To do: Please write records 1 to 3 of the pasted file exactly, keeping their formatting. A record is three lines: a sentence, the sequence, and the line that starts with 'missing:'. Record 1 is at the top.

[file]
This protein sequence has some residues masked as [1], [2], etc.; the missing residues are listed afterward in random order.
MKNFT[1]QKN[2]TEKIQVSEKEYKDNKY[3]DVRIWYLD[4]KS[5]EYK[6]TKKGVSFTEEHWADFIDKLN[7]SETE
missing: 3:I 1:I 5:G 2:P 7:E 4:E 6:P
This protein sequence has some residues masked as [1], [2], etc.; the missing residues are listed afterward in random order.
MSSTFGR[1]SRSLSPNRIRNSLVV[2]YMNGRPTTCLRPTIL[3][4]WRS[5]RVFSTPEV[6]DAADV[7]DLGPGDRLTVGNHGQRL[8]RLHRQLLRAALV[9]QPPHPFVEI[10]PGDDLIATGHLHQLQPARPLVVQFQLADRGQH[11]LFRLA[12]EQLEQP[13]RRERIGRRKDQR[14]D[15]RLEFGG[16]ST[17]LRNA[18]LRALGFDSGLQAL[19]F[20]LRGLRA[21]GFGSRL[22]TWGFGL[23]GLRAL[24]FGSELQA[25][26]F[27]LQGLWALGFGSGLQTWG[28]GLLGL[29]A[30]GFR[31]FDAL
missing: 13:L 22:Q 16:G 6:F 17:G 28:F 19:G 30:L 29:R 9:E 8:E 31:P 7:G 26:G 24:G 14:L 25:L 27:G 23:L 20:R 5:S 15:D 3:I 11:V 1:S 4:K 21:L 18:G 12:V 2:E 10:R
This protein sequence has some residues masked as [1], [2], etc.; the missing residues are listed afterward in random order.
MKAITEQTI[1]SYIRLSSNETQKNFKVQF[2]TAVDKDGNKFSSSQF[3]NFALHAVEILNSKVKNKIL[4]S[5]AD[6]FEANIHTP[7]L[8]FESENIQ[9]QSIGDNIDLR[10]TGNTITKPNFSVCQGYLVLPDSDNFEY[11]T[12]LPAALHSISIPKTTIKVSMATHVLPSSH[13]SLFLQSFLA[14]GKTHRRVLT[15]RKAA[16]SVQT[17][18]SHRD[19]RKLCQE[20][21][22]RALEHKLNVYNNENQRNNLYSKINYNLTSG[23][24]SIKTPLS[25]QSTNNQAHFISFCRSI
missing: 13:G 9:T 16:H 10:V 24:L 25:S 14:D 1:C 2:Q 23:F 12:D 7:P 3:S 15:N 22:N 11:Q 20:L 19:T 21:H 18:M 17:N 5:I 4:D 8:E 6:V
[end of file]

This protein sequence has some residues masked as [1], [2], etc.; the missing residues are listed afterward in random order.
MKNFT[1]QKN[2]TEKIQVSEKEYKDNKY[3]DVRIWYLD[4]KS[5]EYK[6]TKKGVSFTEEHWADFIDKLN[7]SETE
missing: 3:I 1:I 5:G 2:P 7:E 4:E 6:P
This protein sequence has some residues masked as [1], [2], etc.; the missing residues are listed afterward in random order.
MSSTFGR[1]SRSLSPNRIRNSLVV[2]YMNGRPTTCLRPTIL[3][4]WRS[5]RVFSTPEV[6]DAADV[7]DLGPGDRLTVGNHGQRL[8]RLHRQLLRAALV[9]QPPHPFVEI[10]PGDDLIATGHLHQLQPARPLVVQFQLADRGQH[11]LFRLA[12]EQLEQP[13]RRERIGRRKDQR[14]D[15]RLEFGG[16]ST[17]LRNA[18]LRALGFDSGLQAL[19]F[20]LRGLRA[21]GFGSRL[22]TWGFGL[23]GLRAL[24]FGSELQA[25][26]F[27]LQGLWALGFGSGLQTWG[28]GLLGL[29]A[30]GFR[31]FDAL
missing: 13:L 22:Q 16:G 6:F 17:G 28:F 19:G 30:L 29:R 9:E 8:E 31:P 7:G 26:G 24:G 14:L 25:L 27:G 23:L 20:R 5:S 15:D 3:I 11:V 1:S 4:K 21:L 18:G 12:V 2:E 10:R
This protein sequence has some residues masked as [1], [2], etc.; the missing residues are listed afterward in random order.
MKAITEQTI[1]SYIRLSSNETQKNFKVQF[2]TAVDKDGNKFSSSQF[3]NFALHAVEILNSKVKNKIL[4]S[5]AD[6]FEANIHTP[7]L[8]FESENIQ[9]QSIGDNIDLR[10]TGNTITKPNFSVCQGYLVLPDSDNFEY[11]T[12]LPAALHSISIPKTTIKVSMATHVLPSSH[13]SLFLQSFLA[14]GKTHRRVLT[15]RKAA[16]SVQT[17][18]SHRD[19]RKLCQE[20][21][22]RALEHKLNVYNNENQRNNLYSKINYNLTSG[23][24]SIKTPLS[25]QSTNNQAHFISFCRSI
missing: 13:G 9:T 16:H 10:V 24:L 25:S 14:D 1:C 2:Q 23:F 12:D 7:P 3:S 15:N 22:N 11:Q 20:L 19:T 21:H 18:M 17:N 5:I 4:D 8:E 6:V